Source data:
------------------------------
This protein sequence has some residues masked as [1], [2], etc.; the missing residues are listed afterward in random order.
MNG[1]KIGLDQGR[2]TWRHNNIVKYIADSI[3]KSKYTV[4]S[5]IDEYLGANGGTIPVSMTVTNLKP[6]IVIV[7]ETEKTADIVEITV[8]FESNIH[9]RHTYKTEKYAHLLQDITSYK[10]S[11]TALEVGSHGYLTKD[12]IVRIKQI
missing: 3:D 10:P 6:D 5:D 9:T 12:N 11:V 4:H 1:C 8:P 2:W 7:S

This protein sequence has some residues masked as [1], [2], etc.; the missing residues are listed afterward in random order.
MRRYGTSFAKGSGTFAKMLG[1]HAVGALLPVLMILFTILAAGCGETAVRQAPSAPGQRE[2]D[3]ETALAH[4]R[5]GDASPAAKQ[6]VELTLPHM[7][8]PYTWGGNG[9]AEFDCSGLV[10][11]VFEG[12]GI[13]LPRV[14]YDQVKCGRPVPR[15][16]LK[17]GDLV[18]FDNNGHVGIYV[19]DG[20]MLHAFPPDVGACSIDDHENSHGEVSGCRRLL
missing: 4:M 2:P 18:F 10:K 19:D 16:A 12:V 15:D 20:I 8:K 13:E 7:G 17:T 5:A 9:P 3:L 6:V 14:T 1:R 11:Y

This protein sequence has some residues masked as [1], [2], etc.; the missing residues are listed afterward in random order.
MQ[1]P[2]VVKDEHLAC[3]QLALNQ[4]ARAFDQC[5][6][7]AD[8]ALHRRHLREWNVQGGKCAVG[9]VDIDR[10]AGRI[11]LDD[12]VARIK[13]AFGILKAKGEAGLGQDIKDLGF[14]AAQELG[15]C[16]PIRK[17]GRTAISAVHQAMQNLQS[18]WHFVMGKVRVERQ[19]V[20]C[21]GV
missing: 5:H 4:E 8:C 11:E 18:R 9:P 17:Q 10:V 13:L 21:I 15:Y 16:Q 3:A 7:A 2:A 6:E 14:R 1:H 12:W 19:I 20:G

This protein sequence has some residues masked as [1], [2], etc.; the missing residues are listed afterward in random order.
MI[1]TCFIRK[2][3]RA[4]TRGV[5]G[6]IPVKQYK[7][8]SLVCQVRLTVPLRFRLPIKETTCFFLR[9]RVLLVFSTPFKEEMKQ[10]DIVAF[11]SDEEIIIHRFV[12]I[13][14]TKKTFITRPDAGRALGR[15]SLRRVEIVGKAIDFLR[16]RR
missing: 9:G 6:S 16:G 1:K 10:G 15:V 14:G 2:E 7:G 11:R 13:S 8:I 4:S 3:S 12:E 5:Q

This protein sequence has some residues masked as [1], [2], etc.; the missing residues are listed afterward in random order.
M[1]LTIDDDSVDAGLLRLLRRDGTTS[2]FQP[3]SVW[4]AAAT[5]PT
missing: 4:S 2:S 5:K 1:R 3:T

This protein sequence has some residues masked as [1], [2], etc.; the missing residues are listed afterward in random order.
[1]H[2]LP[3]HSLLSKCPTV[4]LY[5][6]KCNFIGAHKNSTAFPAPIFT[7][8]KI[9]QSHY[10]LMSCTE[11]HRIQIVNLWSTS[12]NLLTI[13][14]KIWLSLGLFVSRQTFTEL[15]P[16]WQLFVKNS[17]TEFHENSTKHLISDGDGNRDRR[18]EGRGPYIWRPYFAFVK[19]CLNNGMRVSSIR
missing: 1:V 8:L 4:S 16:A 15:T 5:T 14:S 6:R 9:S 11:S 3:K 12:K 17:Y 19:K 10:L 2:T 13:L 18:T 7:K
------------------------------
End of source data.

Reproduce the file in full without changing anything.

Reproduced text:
This protein sequence has some residues masked as [1], [2], etc.; the missing residues are listed afterward in random order.
MNG[1]KIGLDQGR[2]TWRHNNIVKYIADSI[3]KSKYTV[4]S[5]IDEYLGANGGTIPVSMTVTNLKP[6]IVIV[7]ETEKTADIVEITV[8]FESNIH[9]RHTYKTEKYAHLLQDITSYK[10]S[11]TALEVGSHGYLTKD[12]IVRIKQI
missing: 3:D 10:P 6:D 5:D 9:T 12:N 11:V 4:H 1:C 8:P 2:W 7:S

This protein sequence has some residues masked as [1], [2], etc.; the missing residues are listed afterward in random order.
MRRYGTSFAKGSGTFAKMLG[1]HAVGALLPVLMILFTILAAGCGETAVRQAPSAPGQRE[2]D[3]ETALAH[4]R[5]GDASPAAKQ[6]VELTLPHM[7][8]PYTWGGNG[9]AEFDCSGLV[10][11]VFEG[12]GI[13]LPRV[14]YDQVKCGRPVPR[15][16]LK[17]GDLV[18]FDNNGHVGIYV[19]DG[20]MLHAFPPDVGACSIDDHENSHGEVSGCRRLL
missing: 4:M 2:P 18:F 10:K 19:D 16:A 12:V 15:D 20:I 8:K 13:E 7:G 17:T 5:A 9:P 3:L 6:V 14:T 1:R 11:Y

This protein sequence has some residues masked as [1], [2], etc.; the missing residues are listed afterward in random order.
MQ[1]P[2]VVKDEHLAC[3]QLALNQ[4]ARAFDQC[5][6][7]AD[8]ALHRRHLREWNVQGGKCAVG[9]VDIDR[10]AGRI[11]LDD[12]VARIK[13]AFGILKAKGEAGLGQDIKDLGF[14]AAQELG[15]C[16]PIRK[17]GRTAISAVHQAMQNLQS[18]WHFVMGKVRVERQ[19]V[20]C[21]GV
missing: 5:H 4:E 8:C 11:E 18:R 9:P 17:Q 10:V 13:L 21:I 15:Y 16:Q 3:A 7:A 2:A 6:E 14:R 1:H 12:W 19:I 20:G

This protein sequence has some residues masked as [1], [2], etc.; the missing residues are listed afterward in random order.
MI[1]TCFIRK[2][3]RA[4]TRGV[5]G[6]IPVKQYK[7][8]SLVCQVRLTVPLRFRLPIKETTCFFLR[9]RVLLVFSTPFKEEMKQ[10]DIVAF[11]SDEEIIIHRFV[12]I[13][14]TKKTFITRPDAGRALGR[15]SLRRVEIVGKAIDFLR[16]RR
missing: 9:G 6:S 16:G 1:K 10:G 15:V 14:G 2:E 7:G 11:R 13:S 8:I 4:S 3:S 12:E 5:Q

This protein sequence has some residues masked as [1], [2], etc.; the missing residues are listed afterward in random order.
M[1]LTIDDDSVDAGLLRLLRRDGTTS[2]FQP[3]SVW[4]AAAT[5]PT
missing: 4:S 2:S 5:K 1:R 3:T

This protein sequence has some residues masked as [1], [2], etc.; the missing residues are listed afterward in random order.
[1]H[2]LP[3]HSLLSKCPTV[4]LY[5][6]KCNFIGAHKNSTAFPAPIFT[7][8]KI[9]QSHY[10]LMSCTE[11]HRIQIVNLWSTS[12]NLLTI[13][14]KIWLSLGLFVSRQTFTEL[15]P[16]WQLFVKNS[17]TEFHENSTKHLISDGDGNRDRR[18]EGRGPYIWRPYFAFVK[19]CLNNGMRVSSIR
missing: 1:V 8:L 4:S 16:A 15:T 5:T 14:S 6:R 9:S 11:S 3:K 12:K 17:Y 19:K 10:L 2:T 13:L 18:T 7:K